Cass board refers land use policy to SWCD

CASS LAKE - Cass County commissioners referred to the Soil and Water Conservation District Board (SWCD) Tuesday a preliminary policy for how the county plans to oversee the conversion of land from forest to agricultural use.

CASS LAKE - Cass County commissioners referred to the Soil and Water Conservation District Board (SWCD) Tuesday a preliminary policy for how the county plans to oversee the conversion of land from forest to agricultural use.

SWCD then will review the proposal, add comments and return the policy to the board for action to implement it.

The need for a policy arose as Potlatch has begun selling off extensive timberland holdings in the county, with some acreages going to large cropland farming operations.

So far, 1,500 acres (minus 200 acres on corners) in Byron Township, 680 acres in McKinley Township and 240 acres in Deerfield Township have been converted from timber to agricultural use.

Cass County also has purchased some Potlatch property, using allocations the Legislature has approved from the three-eighths cent sales tax for environmental purposes.


The county will use these purchases to continue growing pines, to access existing county land and to consolidate its holdings. The county has sold some scattered, non-contiguous land in recent years to offset some of these purchases. Typical purchasers of county land are owners of contiguous property.

This year, the county bought about 400 acres and sold about the same amount.

County land generally is open to recreational uses for trails, hunting and hiking.

Soil most conducive to producing prime pine forests is also conducive to producing good potato crops, according to Land Commissioner Joshua Stevenson, explaining the reason farm operations are interested in the Potlatch properties.

Concerns raised during a committee discussion prior to the board's consideration of a policy focused on the impact of aerial pesticide spraying and groundwater impact from irrigation systems, both for water quality and volume.

The committee determined aerial spraying already is illegal and should be reported to Minnesota Department of Agriculture if it takes place. The state is doing a better job of monitoring groundwater usage for irrigation than in the past, the committee also found.

Two years ago, there were 15 non-permitted irrigators in Cass County. Today only one still operates without a permit.

The policy, being recommended for SWCD to review, states the county should not be issuing permits to farm. Minnesota DNR is doing much better than in the past and should be supported in their role.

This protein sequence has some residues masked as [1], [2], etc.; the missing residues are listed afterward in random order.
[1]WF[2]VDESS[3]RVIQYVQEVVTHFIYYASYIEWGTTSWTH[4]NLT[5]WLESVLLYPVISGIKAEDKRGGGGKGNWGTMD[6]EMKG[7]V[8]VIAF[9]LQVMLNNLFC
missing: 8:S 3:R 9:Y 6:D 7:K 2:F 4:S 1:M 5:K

Minnesota Department of Agriculture should be the agency to create voluntary best management practices farm operators can follow to conserve soil and water quality in their farming.

Cass County's policy proposes to support a land department policy to purchase buffer land between large farming operations and other land uses, to support Minnesota DNR's water permitting process, to endorse and support best management practices other agencies develop, to finish the county geological atlas and to enforce state controlled rules when violators are identified (illegal spraying or irrigating without permits).

The preliminary resolution adopted for SWCD consideration calls for the county to support ongoing research to develop and implement best management agricultural and forestry practices, a statewide water permitting and reporting process with reasonable enforcement efforts, countywide land use regulations that balance public and private rights, public acquisition of strategic private parcels when consistent with locally adopted standards and approved by the local government unit (township) and expedite effort to complete county geological atlas.

At Tuesday's meeting in Ottertail Peninsula Town Hall, the board obtained verbal support to pursue purchasing 220 Potlatch acres in that township to consolidate timberlands there.

Stevenson said the purchase will depend upon the county successfully obtaining state sales tax money to complete the purchase. If successful, formal town board approval will be sought in 2015, he said. This area is timber covered and not one that would serve as a buffer against agricultural land conversions.

Environmental Services Director John Ringle informed the county board that accumulated waste/junk has been removed from six properties. Two community clean-ups were supported. Four abandoned trailers/houses were removed in cooperation with Leech Lake Band of Ojibwe.

Trying to get rid of junk accumulations by charging owners with law violations has not worked well in the past, Ringle said, adding that cleaning up a site, then assessing costs against the property also had been challenged, because it lacked an appeal process.

The county has legal authority to remove junk, but is not required to do so by law.


Ringle said he has found in many cases, it is more that property owners lack the ability (no pickup truck or health issues) to remove the accumulated debris than that they don't want to remove it.

In the six cases this summer, the county provided the dumpster at no cost to the property owners. The property owners filled it, and the county hauled away the debris.

Three properties were in Pine River Township. One each was in Meadowbrook, Bungo and Crooked Lake Township. The clean-up days the county assisted were for the city of Remer and nearby unorganized township area and for Wilderness Park subdivision.

County solid waste fund covered the $3,545.09 tip fee reductions and roll off charges for the six properties and two community clean-up programs.

Cost to remove the three trailers and one house ran $6,164.50, Ringle said.

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